Sourcecon 2013: The State of Sourcing – 2013

Sourcecon 2013: The State of Sourcing – 2013

To start off Sourceon, we had a “state of Sourcing” by Sourcecon Editor Jeremy Roberts. In this session he talks about the characteristics of a sourcer in 2003 and compares that to how the role has evolved and is today.  In 2003 sourcers were paid less than recruiters, and were more focused on building lists of candidates. Now we have increased regulatory requirements, increased unemployment, data is easier to come by but sifting through it all is a chore. He talks about how candidate engagement will separate the good form the bad as more and more sourcers are asked to do the initial screen. He shows several slides of information showing the difference in pay of recruiting and sourcing. In most cases recruiting is paid hi8gher than sourcing, something I found interesting as it did not match what I had seen. He also showed where sourcing working as independents made more than those working as employees. He goes onto show a bunch of slides about sourcers being paid left than recruiting. One slide I found interesting was the one that showed 75% of all sourcer and recruiters hire via Linkedin in the last 12 months. I found that interesting considering all the other places to find people. To me using Linkedin is the same thing like mining your own database and takes very little skills, experience or knowledge.

Next he went on to talk about all the other tools out there beside linkedin, such as Entelo, Gild, TalentBin, Swoop, Open Web and more. Next came “the 8 most annoying comments sourcers hear form recruiters”:


1)    “Great! Can you go ahead and submit them to the hiring manager and get them set up for an interview? I’ll take it from there…” (translation – Please do most of my job for me, then I’ll swoop in at the end and be the hero.)

2)    Perfect fit for my job! Can you send me some more resumes in the meantime?” (What happened to ‘perfect?’)

3)    “The hiring manager is going with an internal candidate who came in at the last minute…” (Thus negating potentially weeks of sourcing for external talent.)

4)    “I made this hire.” (Yeah… with MY sourced candidate! Share the accolades please…)

5)    “Pass.” (Okay.. why? What didn’t you like about the candidate? What should I change in terms of my search? No details, just ‘pass’?)

6)    “I know what I’m asking you to find doesn’t exist, but that doesn’t change the fact that the client wants to see more resumes.” (Sourcers thought: “Your lack of ability to manage your client does not constitute an emergency on my part.”)

7)    “Can you put them in the ATS for me?” (Sourcers thought: “Do it yourself.”)

8)    “You need to be more innovative, have you thought about using LinkedIn or maybe doing Boolean searches?” (Sourcers thought: “That’s all I do.”) 

He talked at great length about the needed for a Service Level Agreement (SLA), even between the sourcer and recruiter. OF course he goes on to talk about the Staffing Lifecycle (SLC) and the many ways it can be split up and that leads to Metrics and how do you measure the sourcers. To me this is simple you measure them on things they have at least 50% control over.

Finally he talks about trends to watch:

1)    Search Aggregators

2)    CRM Development / Consolidations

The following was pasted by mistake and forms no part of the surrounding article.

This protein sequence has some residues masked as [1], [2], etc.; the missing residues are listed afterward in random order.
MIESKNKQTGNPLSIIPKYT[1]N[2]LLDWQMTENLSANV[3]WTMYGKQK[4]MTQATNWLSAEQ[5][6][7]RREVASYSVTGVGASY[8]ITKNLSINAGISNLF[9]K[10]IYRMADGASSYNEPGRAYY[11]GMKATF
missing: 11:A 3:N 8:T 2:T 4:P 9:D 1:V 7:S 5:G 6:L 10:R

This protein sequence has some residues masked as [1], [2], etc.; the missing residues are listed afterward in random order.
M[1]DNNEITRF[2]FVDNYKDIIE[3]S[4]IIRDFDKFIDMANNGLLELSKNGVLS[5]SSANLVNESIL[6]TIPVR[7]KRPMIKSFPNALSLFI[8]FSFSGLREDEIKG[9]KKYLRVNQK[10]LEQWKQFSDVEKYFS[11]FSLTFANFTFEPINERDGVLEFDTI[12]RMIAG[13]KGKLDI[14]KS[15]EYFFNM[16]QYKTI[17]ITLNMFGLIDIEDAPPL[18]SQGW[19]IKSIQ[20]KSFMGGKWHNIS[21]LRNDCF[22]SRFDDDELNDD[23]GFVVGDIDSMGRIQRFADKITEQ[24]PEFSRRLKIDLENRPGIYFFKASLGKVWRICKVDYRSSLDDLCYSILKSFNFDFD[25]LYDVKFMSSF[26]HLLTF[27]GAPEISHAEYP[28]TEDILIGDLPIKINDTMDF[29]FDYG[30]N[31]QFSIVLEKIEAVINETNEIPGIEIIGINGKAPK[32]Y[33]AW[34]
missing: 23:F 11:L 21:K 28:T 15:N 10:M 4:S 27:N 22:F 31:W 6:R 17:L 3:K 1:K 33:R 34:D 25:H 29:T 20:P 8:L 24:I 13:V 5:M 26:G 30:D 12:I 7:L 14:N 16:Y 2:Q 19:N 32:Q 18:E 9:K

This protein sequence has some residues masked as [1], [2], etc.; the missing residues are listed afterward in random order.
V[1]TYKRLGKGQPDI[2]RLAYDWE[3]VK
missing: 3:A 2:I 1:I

3)    Facebook will continue to gain ground on LinkedIn

4)    Tools to engage candidates will be in high demand

5)    Sourcing will continue to gain respect and compensation levels will match recruiter compensation

All in all a good state of sourcing and pretty much sums up sourcing as it is today, and up and coming specialized part of the SLC.

Views: 319

Comment by Keith D. Halperin on October 9, 2013 at 12:50pm

Thanks, Dean. Was there any discussion at SC2013 along this topic:

" I know it is vital to find people, through whatever means. I also think there will be an ongoing need for highly-skilled individuals who can ferret out the really-hard-to-find that others can’t get. However, I think you’ll not need to use these folks very often, as Career X-Roads said: only 6.8% of hires were directly sourced by the responders. Let’s say *half of these could be through-sourced (automated) or out-sourced (sent away), so only 3.4% or 1/29 hires need to be deep-sourced. As a FT recruiter, I often have 20-25 reqs. I haven’t been hired as an exclusively deep-sourcer, so my following numbers may be off, but let’s say a deep sourcer can handle 8 positions effectively (1/hr) at once. To keep a deep-sourcer (who I think should be paid at least $50/hr for their services) fully busy, a company would need to have: 8 reqs/sourcer x 29 reqs (the 1 out of 29 reqs suitable for the deep sourcer to work on) or 232 open reqs. I think there are a relatively small number (under 1,000, perhaps?) of companies with this many reqs on an ongoing basis.
BOTTOM LINE:: there isn’t a need for many FT inhouse deep-sourcers, and the need is likely to decrease over time, as described above."




Comment by Dean Da Costa on November 6, 2013 at 12:59am

Thanks for the comment Keith. Those are interesting numbers, except they do no take into account pipelining, researching, and numerous other activities that sources do that impact a company. The reality is sourcing is a growing part of the SLC, and is likely to continue growing, as social media grows there is more profiles and less actual resumes, sources will be needed to find all the info to create a viable, useable document that recruiters can use. Finding thing like full backgrounds, full contact info, education and more.


You need to be a member of RecruitingBlogs to add comments!

Join RecruitingBlogs


All the recruiting news you see here, delivered straight to your inbox.

Just enter your e-mail address below


RecruitingBlogs on Twitter

© 2024   All Rights Reserved   Powered by

Badges  |  Report an Issue  |  Privacy Policy  |  Terms of Service